Never one to shy away from a donnybrook or a bloodbath, Bruins president Cam Neely seemed to be salivating over the idea that the Bruins would be playing each of the other seven teams in the new East Division eight times.
“I mean playing these teams that many times, guys will be sick of each other in a hurry,” Neely said during his conference call with reporters Monday.
The great news for Neely is that although the Bruins won’t be facing archrivals Toronto or Montreal, who for now are relegated to the North Division (consisting of the seven Canadian teams), after the NHL starts up Jan. 13 the Bruins and many of their divisional foes already have some bad blood.
Buffalo, New Jersey, New York, Long Island, Philadelphia, Pittsburgh, Washington — there’s a lot to hate.
A lot of thoughts shoot through the brain looking at both the East Division’s lineup and the playoff format that’s scheduled to follow the regular season come May.
Here are some quick-hit thoughts:
Bruins fans can delight in the idea that they won’t have to see their team lose to the Tampa Bay Lightning in the postseason this season, or at least not before the NHL semifinals. The defending Stanley Cup-champion Lightning are tucked away in their cozy Central Division (not sure what they’re in the “Central” of) along with NHL runner-up Dallas and a lineup of average and below-average teams. Rolling to a top-two finish in that division will feel like a day at the beach for Tampa Bay.
But maybe if the Bruins reach the final four and Tampa Bay stands in their way, at least the Lightning could have some wear and tear on them. And as far as the Bruins’ travel schedule, without games against the Lightning or Florida Panthers, they must be relieved they won’t have to make stops in one of the coronavirus capitals on the world.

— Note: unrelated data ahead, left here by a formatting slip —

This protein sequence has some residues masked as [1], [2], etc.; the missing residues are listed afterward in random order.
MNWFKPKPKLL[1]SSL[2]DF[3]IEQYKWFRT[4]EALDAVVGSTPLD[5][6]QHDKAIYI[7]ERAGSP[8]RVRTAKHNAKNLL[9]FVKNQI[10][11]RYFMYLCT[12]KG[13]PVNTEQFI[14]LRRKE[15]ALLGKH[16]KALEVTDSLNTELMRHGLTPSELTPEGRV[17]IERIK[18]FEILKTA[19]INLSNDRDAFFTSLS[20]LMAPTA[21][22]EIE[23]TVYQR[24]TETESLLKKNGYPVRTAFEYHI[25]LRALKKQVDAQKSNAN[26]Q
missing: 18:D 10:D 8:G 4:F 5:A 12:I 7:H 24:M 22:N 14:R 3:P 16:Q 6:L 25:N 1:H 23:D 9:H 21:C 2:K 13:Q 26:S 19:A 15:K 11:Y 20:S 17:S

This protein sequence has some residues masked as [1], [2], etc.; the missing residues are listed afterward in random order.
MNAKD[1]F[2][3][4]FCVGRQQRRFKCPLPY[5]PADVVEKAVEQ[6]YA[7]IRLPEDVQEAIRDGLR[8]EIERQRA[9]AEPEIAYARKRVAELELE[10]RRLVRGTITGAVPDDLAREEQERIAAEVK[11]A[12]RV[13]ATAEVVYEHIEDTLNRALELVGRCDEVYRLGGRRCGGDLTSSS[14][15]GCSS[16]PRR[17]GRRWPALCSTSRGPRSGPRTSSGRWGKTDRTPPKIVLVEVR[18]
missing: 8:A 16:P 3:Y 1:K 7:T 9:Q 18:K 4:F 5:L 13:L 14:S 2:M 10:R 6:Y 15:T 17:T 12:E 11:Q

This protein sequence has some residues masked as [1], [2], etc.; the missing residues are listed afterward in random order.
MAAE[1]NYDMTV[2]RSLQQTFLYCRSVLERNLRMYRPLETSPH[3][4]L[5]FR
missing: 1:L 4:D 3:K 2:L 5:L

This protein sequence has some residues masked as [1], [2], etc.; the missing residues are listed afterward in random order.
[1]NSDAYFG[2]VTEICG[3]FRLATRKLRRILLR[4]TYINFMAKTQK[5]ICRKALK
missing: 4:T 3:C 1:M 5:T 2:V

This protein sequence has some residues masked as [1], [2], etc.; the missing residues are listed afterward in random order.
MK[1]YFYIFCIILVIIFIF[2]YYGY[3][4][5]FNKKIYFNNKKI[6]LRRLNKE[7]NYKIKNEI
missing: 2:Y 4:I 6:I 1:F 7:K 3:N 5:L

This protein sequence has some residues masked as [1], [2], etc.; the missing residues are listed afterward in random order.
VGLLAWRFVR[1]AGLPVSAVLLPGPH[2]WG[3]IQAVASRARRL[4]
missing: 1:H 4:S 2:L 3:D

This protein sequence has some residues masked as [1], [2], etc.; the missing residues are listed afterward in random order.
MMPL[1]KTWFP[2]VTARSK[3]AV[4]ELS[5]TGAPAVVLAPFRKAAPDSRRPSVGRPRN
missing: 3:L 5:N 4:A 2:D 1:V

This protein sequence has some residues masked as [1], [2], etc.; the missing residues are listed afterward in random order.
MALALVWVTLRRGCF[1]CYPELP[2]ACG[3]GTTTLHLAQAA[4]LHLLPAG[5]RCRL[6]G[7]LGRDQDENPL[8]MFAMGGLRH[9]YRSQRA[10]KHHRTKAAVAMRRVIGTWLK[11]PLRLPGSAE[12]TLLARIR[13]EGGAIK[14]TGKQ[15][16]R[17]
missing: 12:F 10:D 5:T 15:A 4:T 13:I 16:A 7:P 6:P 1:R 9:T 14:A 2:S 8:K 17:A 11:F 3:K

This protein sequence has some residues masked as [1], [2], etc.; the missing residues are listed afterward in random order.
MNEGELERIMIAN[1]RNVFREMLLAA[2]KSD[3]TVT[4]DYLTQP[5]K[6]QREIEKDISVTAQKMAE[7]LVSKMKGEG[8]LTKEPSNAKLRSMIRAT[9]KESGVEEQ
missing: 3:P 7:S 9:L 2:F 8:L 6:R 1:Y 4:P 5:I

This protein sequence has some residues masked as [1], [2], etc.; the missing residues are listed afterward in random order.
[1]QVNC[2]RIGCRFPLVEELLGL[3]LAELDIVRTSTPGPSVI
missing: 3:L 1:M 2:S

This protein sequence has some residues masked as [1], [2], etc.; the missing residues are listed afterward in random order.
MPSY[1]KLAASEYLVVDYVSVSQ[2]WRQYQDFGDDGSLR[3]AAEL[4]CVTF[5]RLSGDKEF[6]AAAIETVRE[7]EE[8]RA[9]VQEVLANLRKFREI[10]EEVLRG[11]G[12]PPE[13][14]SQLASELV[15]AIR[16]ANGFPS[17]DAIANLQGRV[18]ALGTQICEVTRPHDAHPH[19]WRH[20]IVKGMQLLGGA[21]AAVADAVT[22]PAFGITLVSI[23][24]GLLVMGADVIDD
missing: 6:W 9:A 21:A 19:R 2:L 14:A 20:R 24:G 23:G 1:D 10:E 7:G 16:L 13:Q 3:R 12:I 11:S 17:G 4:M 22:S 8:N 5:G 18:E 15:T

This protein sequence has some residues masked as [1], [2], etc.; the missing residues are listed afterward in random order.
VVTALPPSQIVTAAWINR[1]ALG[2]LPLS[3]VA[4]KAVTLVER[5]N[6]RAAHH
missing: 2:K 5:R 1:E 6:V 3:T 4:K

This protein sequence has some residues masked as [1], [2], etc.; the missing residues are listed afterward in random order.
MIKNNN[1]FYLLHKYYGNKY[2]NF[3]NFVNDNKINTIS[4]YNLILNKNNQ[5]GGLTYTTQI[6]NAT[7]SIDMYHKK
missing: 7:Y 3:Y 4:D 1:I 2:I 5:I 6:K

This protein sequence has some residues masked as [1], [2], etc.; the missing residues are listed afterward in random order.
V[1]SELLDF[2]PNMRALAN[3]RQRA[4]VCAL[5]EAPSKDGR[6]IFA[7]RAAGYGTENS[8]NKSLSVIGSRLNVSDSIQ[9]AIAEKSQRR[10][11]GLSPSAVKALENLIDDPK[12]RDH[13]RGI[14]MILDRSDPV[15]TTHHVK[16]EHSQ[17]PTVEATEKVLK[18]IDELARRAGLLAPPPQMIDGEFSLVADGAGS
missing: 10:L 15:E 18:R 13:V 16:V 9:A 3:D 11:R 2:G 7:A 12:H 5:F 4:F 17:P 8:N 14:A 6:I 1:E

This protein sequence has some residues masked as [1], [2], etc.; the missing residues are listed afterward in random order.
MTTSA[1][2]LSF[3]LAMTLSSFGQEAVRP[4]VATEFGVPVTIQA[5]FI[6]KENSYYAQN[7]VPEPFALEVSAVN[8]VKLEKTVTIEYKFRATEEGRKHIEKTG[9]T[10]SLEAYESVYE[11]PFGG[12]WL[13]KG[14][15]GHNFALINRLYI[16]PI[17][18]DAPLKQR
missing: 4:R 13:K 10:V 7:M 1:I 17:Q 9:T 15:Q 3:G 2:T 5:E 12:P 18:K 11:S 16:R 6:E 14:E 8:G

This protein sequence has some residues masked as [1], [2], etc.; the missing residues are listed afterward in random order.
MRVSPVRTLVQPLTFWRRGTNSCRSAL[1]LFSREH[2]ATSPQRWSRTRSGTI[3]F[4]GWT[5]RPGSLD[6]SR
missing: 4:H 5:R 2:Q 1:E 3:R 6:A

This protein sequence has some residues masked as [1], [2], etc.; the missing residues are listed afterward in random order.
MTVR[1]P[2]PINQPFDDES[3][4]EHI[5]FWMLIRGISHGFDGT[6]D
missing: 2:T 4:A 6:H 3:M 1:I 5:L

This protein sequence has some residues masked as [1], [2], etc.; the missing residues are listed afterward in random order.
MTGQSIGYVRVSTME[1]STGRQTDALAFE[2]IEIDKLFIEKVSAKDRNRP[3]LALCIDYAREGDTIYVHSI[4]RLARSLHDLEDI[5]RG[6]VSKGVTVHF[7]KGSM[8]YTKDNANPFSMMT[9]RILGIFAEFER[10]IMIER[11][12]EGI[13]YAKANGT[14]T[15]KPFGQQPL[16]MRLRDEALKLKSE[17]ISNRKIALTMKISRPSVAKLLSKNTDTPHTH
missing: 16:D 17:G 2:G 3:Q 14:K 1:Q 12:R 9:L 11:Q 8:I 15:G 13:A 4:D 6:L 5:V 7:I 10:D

Keep your heads on a swivel
Never mind the history the Bruins have with some of their new divisional foes in terms of getting cheap shotted (Matt Cooke, Brooks Orpik, Alex Ovechkin, Tom Wilson, Chris Kreider). This could be the division with the most players willing to push physicality up to (and sometimes across) the discipline line. Eight games against Kreider, Ovechkin, Wilson, Travis Konecny, Brandon Tanev, Leo Komarov, and the New York Islanders’ fourth line? Ouch. Or potentially ouch.
Nick Ritchie’s going to have to perfect his intimidation face because other than his presence the Bruins haven’t done much to close any toughness gap they may have had last season even while playing in a meeker division. (Trent Frederic, you’ll never have a better chance to make it.)
We’ll be missing you
The East Division is by far the toughest of the divisions, but that’ll make a shortened season all the more fun. And is anyone going to really miss Montreal and Toronto games? Nah. In fact, maybe the new alignment will convince the NHL to rework its divisions, or maybe to rotate teams in and out of divisions. At the very least, the league might be convinced to go back to the one-through-eight playoff format because there will be so many rivalries built up among teams that haven’t been in the same division in recent years. Heck, those Bruins-Flyers and Bruins-Rangers games pretty much lost their meaning when the league went to the divisional playoff format.
Revive the Bruins-Flyers rivalry, NHL. We demand it.